13 February 2023
About 2,300 vehicles an hour are now able to pass through immigration clearance on the Johor side of the Causeway, following short-term measures implemented by the Malaysian authorities.
Director-general Khairul Dzaimee Daud of Malaysia’s Immigration Department said there had been improvements at the Bangunan Sultan Iskandar (BSI) Customs, immigration and quarantine (CIQ) complex after quick-response team (QRT) measures were put in place on Feb 6.
“The QRT, a short-term initiative implemented by the government to improve congestion issues, offers solutions like training and placing immigration staff at checkpoints to man the counters, especially during peak hours,” he said.
Previously, about 1,400 vehicles an hour could go through immigration clearance.
“Now, with QRT, we can process up to 2,300 vehicles in the same amount of time, if the motorists and passengers do not have clearance issues and have sufficient balance in their Touch ’n Go cards (for toll payments),” said Mr Khairul after visiting the CIQ complex on Sunday.
“Visitors who enter Johor via bus can also enjoy faster immigration clearance now that Singaporeans are also allowed to utilise the e-gate feature, which was previously limited to Malaysian passports,” he added.
“It used to take the authorities about four to five hours to clear the visitor arrival hall, which has a maximum capacity of 3,000 people. That time has now been shortened to about three hours to clear the same number of people.”
Mr Khairul said allowing Singaporeans to use the e-gate facilities at the CIQ complex had contributed to the overall improvement, though not many were aware of the new privilege.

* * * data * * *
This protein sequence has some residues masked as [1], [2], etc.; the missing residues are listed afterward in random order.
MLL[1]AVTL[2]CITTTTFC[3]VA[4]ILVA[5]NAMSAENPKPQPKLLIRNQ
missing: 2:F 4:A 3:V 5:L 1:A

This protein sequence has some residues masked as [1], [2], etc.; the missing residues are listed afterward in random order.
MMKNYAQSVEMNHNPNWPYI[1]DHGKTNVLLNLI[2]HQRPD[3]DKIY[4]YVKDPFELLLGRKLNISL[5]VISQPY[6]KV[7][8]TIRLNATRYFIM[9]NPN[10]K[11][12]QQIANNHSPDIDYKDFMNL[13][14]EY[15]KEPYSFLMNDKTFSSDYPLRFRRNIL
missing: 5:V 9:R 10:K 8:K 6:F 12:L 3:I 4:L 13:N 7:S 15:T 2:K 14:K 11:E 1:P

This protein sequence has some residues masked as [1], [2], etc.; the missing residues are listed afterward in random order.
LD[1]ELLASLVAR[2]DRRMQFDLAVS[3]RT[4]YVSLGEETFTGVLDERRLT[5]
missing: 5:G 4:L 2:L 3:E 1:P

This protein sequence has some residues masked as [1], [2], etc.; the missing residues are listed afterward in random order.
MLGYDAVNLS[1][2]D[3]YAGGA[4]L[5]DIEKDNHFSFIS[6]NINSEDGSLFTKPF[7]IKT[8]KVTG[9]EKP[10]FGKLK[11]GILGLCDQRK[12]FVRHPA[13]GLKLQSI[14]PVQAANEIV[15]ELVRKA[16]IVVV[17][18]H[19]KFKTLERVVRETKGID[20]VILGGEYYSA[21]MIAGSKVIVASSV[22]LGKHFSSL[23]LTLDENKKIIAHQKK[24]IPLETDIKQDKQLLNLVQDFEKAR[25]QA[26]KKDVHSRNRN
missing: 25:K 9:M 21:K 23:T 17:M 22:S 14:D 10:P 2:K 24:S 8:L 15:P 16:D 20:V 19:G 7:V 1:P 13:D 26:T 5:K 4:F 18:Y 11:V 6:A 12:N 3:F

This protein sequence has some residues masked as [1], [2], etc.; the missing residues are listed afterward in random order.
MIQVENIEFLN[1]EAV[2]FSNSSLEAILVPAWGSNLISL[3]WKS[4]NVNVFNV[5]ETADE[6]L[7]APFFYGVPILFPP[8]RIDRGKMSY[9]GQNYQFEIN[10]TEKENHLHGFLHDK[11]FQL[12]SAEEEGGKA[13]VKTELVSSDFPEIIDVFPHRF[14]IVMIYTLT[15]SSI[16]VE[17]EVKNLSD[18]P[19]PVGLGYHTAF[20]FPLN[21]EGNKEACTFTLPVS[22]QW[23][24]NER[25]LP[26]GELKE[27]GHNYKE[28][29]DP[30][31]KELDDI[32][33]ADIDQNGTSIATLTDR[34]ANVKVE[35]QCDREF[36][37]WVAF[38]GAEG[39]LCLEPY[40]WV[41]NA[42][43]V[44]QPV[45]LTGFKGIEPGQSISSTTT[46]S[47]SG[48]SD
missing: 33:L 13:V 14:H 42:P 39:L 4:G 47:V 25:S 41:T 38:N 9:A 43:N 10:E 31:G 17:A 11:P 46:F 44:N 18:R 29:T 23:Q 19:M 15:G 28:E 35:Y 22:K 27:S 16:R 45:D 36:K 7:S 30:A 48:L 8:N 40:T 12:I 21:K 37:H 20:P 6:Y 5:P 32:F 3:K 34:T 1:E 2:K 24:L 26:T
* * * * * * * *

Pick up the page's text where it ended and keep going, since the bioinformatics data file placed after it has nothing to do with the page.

Since Jan 20, when Singapore passport holders were allowed to use the e-gate facilities, only about 16,000 Singaporeans have used them, much lower than the department’s targeted 35,000.
Fliers will be handed out from this week to create more awareness among Singaporeans about the facilities, especially day trippers who visit Johor Bahru for shopping and other recreational activities, said Mr Khairul.
The QRT was first implemented at Kuala Lumpur International Airport (KLIA) and the second terminal, KLIA2, with a total of 45 staff before 71 staff were deployed at the Causeway and Second Link CIQs to overcome the problem of overcrowding and traffic congestion.
“Under the QRT initiative, the department’s staff from other units are trained and assigned to man checkpoints, but rest assured that it will not affect our standard operating procedure and workflow,” said Mr Khairul.
“We are also training more staff so that we can extend the initiative to the Bukit Kayu Hitam (Malaysia-Thailand) and Sungai Tujoh (Malaysia-Brunei) checkpoints soon. But the numbers will be smaller as those CIQs are not as big as the ones in Johor.”
Mr Khairul said another 20 e-gates will be set up at the BSI complex to provide more convenience.
“We expect the infrastructure to be completed by March to run the necessary installation and tests of the system, for it to be ready within 1½ months,” he added. THE STAR/ASIA NEWS NETWORK
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